The Tao and Chinese Medicine have been intertwined from the ancient beginnings of chinese culture. The earliest practitioners of healing were the Wu, shamanic practitioners who were usually women. Their methods involved exorcism and trance states that were used to formulate healing ceremonies and rituals. Speculation exists that the exorcism methods of shaking spears and burning incense and aromatic woods formed the basis for the later development of acupuncture and moxibustion. The Wu are believed to have been the forerunners of later Taoist healing practitioners. While philosophical Taoism, as represented by the Tao Te Ching and Lao Tzu, didn`t become a school of thought until 400 BCE, the practices of the Wu had been in existence for over a thousand years. The outgrowth of these practices was carried into the traditions of the Tao shih, or the Taoist priests, and their ritual and healing practices. The Tao shih used dance, song and meditation-visualization to comprehend and treat diseases. The Tao shih actively invoked these states to perceive the spiritual influences that may be at the root of a disease. They combined ritual exorcism with hands on energetic healing and herbology to treat the whole person.
In the philosophical tradition of Taoism, the emphasis upon Nature and closely following the principles of Nature as a model for the ideal life clearly has been incorporated into Chinese Medicine. The emphasis upon harmony with the seasons and the cyclicity of the flow of Qi are an example of this. Sections of the Huang Ti Nei Ching also reveal a Taoist influence in several references to the ideal lives of those in antiquity who were able to live over a hundred years without the loss of their physical or mental faculties. Following the Yellow Emperor's question regarding these people, his teacher Chi Po replies;
"The men of antiquity understood the Tao. They led their lives in accordance with the rules of yin and yang. They ate and acted moderately, no one dissipated their strength through unseemly behavior. Thus they preserved their strength and lived out their years."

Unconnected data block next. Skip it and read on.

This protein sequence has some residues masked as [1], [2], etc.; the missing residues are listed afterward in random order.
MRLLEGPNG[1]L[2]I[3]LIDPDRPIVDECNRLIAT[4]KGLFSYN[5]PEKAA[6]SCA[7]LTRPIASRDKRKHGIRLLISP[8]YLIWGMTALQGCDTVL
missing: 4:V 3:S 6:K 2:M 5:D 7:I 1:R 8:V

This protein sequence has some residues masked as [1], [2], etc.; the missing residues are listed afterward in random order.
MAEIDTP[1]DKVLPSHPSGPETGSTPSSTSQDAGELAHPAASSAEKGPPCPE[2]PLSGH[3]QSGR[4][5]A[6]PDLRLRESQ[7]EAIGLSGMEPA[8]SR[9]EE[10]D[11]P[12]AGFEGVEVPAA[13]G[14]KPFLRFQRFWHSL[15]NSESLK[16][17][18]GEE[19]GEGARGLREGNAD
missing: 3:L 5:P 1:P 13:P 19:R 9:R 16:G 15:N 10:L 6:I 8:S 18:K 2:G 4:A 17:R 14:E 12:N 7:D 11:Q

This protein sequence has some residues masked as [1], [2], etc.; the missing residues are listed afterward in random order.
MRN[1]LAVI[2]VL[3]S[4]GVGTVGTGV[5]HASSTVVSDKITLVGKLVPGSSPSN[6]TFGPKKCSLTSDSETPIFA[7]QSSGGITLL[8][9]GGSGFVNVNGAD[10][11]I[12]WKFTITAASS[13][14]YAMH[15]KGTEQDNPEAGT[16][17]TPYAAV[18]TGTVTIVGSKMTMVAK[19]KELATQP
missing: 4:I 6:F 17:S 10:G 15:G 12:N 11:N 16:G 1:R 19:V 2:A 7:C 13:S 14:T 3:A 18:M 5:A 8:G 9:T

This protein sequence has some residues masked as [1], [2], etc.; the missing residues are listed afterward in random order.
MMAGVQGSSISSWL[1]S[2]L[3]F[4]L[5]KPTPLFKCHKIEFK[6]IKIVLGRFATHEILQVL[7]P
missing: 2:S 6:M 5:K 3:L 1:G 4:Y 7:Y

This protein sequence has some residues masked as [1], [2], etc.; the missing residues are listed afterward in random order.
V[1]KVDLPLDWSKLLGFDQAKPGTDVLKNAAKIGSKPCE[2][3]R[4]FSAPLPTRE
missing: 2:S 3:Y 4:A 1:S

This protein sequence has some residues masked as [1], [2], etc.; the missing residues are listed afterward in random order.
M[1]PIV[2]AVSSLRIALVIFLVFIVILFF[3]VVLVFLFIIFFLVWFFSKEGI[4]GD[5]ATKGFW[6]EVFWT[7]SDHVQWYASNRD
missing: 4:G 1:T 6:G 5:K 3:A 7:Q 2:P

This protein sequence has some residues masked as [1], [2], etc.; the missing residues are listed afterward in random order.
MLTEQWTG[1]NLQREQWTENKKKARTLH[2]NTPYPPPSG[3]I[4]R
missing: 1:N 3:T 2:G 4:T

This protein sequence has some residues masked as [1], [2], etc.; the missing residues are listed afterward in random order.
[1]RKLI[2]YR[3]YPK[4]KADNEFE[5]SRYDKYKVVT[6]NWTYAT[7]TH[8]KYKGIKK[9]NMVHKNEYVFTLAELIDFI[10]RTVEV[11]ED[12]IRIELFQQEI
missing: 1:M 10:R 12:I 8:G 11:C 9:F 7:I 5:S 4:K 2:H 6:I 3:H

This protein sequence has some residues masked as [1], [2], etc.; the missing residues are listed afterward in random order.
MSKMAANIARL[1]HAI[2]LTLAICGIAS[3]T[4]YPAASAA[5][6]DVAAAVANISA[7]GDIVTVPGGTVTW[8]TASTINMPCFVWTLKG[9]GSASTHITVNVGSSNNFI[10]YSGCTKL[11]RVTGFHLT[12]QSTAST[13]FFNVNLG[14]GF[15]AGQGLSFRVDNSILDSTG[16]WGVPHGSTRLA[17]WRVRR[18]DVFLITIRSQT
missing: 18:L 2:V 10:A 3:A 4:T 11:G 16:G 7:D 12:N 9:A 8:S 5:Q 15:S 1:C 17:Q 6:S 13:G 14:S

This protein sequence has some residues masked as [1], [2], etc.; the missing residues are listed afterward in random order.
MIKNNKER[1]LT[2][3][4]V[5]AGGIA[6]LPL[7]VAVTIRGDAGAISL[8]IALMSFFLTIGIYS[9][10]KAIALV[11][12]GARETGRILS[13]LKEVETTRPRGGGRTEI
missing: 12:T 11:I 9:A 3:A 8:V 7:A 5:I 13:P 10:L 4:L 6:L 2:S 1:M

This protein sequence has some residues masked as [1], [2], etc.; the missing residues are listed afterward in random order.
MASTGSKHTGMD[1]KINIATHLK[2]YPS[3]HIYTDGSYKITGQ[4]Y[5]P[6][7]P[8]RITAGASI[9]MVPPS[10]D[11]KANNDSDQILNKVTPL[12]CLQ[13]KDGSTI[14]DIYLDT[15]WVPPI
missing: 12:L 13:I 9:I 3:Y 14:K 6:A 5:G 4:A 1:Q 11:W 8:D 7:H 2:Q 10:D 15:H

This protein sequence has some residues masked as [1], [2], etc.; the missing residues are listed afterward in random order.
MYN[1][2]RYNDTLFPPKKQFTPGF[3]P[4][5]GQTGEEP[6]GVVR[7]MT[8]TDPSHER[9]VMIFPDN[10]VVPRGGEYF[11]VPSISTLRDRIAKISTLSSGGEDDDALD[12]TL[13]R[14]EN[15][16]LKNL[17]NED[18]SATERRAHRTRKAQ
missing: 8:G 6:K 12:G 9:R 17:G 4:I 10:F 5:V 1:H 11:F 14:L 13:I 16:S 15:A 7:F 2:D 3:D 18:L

Taoist practitioners were a major influence in the development of the materia medica of Chinese Drug therapy. The search for elixers and magical pills that could confer immotality upon the user led to experimentation with a wide variety of plant, animal and mineral products. The Reishi-ganoderma mushroom, cinnabar-mercuric sulfide and Ginseng root were all believed to have supernatural influences on longevity and health. The emperor Chin Shi Huang is believed to have sent ships to the islands of the west, what we now know of as Japan, in search of a magical mushroom that could confer immortality upon the user. When no one returned from the second expedition it was believed that the explorers, fearing punishment for failing to find the magical herb, settled in Japan, helping contribute to the early development of Japanese culture.
Other influences of Taoism are in the area of the Chinese health exercises known as Qi Gong. These exercises were based upon early Taoist breathing methods and postures which aimed at purifying and preserving the body. The famous physician Hua To developed a method known as the "Frolic of the Five Animals" which was based upon his observations of animals and their special attributes. This system has survived as one of the oldest methods of Qi Gong used for health and healing purposes. Current Qi Gong methods are used widely in China and the west to balance and preserve the flow of Qi through the channels and collaterals. The use of the external emission of Qi from healer to patient is also becoming more popular and well known today.
The majority of Qi Gong systems in use today can be traced back to ancient Taoist practices and the search for immortality. Later Taoist practices incorporated Chinese medical practices into the body of healing that was performed by the Tao Shih. Tuina, herbal therapy, moxibustion and the use of external emission Qi Gong were part of the healing arts that many temples and monasteries taught, according to Taoist Master Share K. Lew, a graduate of the Yellow Dragon Monastery in Canton, China. Monks were required to study the theories and methods as part of their basic training. This enabled them to better serve the people that formed the members of the lay temples in the cities.
While the concept of the Tao was embraced by all of the different schools in China, the influence of Taoism in the development of Chinese Medicine was a major influence. By forming a bridge to the concepts of natural law and the relationships of human beings to it, Chinese Medicine took on a flavor and style that has remained well into the 21st century.